Looping: Focusing In, Rather Than Stressing Out

It became apparent to me in late September that trying to teach at the same pace of a “regular” school year was NOT plausible, even if I had the world’s most responsible and eager students. My district is currently still fortunate enough to be able to teach using a hybrid model (students attend school two days a week in-person, 3 days a week virtually). The hybrid model has given us the opportunity to still have class discussions, the students time with friends, and have some semblance of normal during these restricted times.

This model does not, however, give teachers enough time to cover the same material with students, as it would place an enormous amount of learning on the shoulders of my middle school students. Even with posting YouTube tutorials on class topics, expecting all students to be able to manage their own time when working virtually was quickly becoming a train wreck. Some students didn’t even bother to log in to our school platform and watch the videos I had made at home the night before, so I was having to re-teach the concepts in class. There isn’t much that is more frustrating to an educator than spending their off-contract hours creating content that students don’t even bother to watch.

At the beginning of October, I decided to make a change. We had only been in school a month, and I was already feeling burn out. (Relatable? I’m sure).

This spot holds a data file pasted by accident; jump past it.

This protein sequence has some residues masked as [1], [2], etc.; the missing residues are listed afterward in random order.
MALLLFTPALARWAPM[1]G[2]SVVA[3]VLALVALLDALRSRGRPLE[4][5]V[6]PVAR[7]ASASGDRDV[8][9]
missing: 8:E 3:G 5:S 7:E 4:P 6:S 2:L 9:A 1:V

As we all say, we know our students best. And I knew without a significant shift in my teaching and my mindset, neither I nor my students were going to make it through the year.

So, I trashed the expectation that I could cover everything. I took that impossible standard and threw it right into the hypothetical basement of my mind and I narrowed down my focus to the few skills that I KNEW my students needed most to function in the following year’s English course. On their in-person days, we covered specific, new material. They wrote notes on it, we looked at examples of great writing samples connected to the topic, and they had lively discussion on the topic as a class.

Then, I started looping.

What is looping? It is a WONDERFUL technique where students learn an initial topic on an in-person day, and do group practice as a class. Then, on virtual days, I would assign either weekly or biweekly, an assignment that retargeted what was learned in class. In the month of October, I introduced four concepts to my 7th graders (Characterization, Plot, Simile and Symbolism). Over the course of the month, I would rotate between those four concepts and give them engaging assignments that had them (unknowingly) looping back to those four topics.

When I noticed that all of my 7th graders had simile DOWN, I didn’t reassign it the last week of October – instead, I looped the other three concepts in its place. In November, I added Conflict to their loops. December I will add Theme. Each month I try to add one or two additional concepts, continuing to loop the previous concepts until I notice that the students have mastered them.

We may not be covering even CLOSE to the same amount of material that we once did – but my students are really GETTING the concepts. The students aren’t feeling overwhelmed by new information, and I am not pulling my hair out when they come to class having not consumed the required material. Everybody wins!

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